Honor our heroes

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Honor our heroes

Despite the government’s early flop in controlling entrants from virus-hit China and infections that spread through a religious sect, the coronavirus outbreak has been relatively successfully contained in Korea thanks to rigorous social-distancing by citizens and world-class medical workers and hospitals. Doctors and nurses who have staked their lives have saved many others. The mortality rate from Covid-19 in Korea is at 1.7 percent, significantly low when compared to the levels in the United States and Europe.

The government must thank the medical community for the easing in the spread. But it not only stole the limelight by taking credit for the quarantine progress, but also discredited the commitment by medical professionals.

The government excluded medical workers at drive-thru clinics from its hazard payouts. The Ministry of Health and Welfare said that staff at drive-thru locations are less exposed to the risk of contagion than those dealing directly with patients. If anyone from the ministry spent a day taking samples from the throats and noses of patients, they would not have arrived at such a neglectful decision.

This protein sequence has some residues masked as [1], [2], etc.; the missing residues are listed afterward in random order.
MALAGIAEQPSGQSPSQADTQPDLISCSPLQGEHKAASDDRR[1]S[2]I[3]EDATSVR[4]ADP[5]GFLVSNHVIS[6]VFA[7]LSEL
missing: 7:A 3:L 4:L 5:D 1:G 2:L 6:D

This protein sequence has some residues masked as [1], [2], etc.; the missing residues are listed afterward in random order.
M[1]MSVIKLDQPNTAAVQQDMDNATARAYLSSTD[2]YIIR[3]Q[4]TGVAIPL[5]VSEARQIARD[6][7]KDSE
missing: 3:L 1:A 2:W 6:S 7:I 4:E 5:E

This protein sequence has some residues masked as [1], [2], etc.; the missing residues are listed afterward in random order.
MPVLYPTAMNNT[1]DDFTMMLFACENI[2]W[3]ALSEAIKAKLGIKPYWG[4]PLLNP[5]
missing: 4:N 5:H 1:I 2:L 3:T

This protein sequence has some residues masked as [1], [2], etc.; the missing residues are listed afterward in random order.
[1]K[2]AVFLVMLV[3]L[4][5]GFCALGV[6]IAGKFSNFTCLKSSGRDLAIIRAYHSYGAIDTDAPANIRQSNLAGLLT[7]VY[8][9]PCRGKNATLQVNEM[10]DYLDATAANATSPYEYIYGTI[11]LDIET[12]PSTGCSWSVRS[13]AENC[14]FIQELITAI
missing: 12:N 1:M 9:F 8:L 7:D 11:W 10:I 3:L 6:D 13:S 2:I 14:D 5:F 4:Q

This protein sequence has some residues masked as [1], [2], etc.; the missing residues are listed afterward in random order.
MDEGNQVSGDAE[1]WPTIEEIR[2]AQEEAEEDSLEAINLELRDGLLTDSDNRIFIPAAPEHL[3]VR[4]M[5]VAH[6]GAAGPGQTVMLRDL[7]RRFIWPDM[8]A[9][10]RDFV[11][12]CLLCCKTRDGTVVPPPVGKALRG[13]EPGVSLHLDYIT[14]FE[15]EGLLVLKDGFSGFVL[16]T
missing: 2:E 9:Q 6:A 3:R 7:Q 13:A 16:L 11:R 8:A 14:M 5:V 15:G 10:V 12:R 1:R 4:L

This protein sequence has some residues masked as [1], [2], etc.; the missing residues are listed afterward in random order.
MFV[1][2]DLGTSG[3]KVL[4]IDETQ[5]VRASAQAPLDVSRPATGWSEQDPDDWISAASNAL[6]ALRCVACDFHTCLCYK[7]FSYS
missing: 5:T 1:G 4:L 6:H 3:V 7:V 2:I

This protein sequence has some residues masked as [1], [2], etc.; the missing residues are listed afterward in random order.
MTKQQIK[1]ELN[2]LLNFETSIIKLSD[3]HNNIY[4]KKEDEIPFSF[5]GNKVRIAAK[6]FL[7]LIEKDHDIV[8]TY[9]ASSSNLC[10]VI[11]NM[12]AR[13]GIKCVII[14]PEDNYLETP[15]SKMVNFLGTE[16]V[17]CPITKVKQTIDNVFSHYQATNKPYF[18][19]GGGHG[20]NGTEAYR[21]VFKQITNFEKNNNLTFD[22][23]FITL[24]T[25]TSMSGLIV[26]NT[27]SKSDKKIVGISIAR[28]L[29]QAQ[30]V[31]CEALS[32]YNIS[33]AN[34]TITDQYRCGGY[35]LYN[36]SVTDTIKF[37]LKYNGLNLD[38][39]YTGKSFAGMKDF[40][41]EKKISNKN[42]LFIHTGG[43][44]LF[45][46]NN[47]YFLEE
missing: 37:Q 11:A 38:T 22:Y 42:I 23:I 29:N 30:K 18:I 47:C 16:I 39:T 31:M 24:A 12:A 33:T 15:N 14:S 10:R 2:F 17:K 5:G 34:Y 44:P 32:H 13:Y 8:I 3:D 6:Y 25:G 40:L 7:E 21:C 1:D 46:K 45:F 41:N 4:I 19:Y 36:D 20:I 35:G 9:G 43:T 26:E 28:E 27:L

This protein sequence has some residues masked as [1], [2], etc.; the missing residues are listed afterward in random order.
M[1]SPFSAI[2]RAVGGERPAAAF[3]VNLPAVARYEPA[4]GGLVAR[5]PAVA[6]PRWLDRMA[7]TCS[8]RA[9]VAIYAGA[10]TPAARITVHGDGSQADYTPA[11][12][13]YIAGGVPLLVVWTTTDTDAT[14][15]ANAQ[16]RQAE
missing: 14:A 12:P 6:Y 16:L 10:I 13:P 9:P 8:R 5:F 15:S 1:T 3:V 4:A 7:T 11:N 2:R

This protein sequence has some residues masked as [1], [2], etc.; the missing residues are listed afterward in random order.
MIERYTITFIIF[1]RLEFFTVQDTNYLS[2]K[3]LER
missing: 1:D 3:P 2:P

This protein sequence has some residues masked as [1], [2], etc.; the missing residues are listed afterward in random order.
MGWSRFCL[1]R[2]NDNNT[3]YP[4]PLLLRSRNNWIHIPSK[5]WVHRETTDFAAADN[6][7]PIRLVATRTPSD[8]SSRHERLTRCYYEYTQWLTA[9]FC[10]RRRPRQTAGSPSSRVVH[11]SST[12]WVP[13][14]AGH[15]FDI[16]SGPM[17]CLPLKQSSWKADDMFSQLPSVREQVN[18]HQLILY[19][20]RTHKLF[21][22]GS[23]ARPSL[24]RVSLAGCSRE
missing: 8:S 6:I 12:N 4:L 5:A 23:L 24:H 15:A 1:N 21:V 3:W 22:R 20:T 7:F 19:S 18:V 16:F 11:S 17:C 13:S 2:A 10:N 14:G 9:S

When medical facilities complained of a critical lack of face masks and protection wear, Health Minister Park Neung-hoo casually advised against stocking such supplies. He would not have made such a lame reaction if he had seen doctors in surgery gowns instead of protection wear when treating their virus-stricken patients. The government even ordered the shutdown of a hospital lab when a 17-year-old died of pneumonia and tested positive for Covid-19 in postmortem inspection, although it later retracted the move.

The Korean Medical Association likened the government to the corrupt royal court of the Joseon Dynasty that dumped the blame on the civilian soldiers who staked their lives to fight Japanese invaders in the 16th century after the battle turned favorably for the country.

The state has a duty to show respect and reward the medical community that remains committed even as over 120 of them have been infected. The Blue House sent lunches and food trucks to the locations where Koreans evacuated from Wuhan were quarantined, and the headquarters of the Korea Centers for Disease Control and Prevention. But the Blue House did not do the same for medical workers. It must remember who to appreciate during times of disease disasters.
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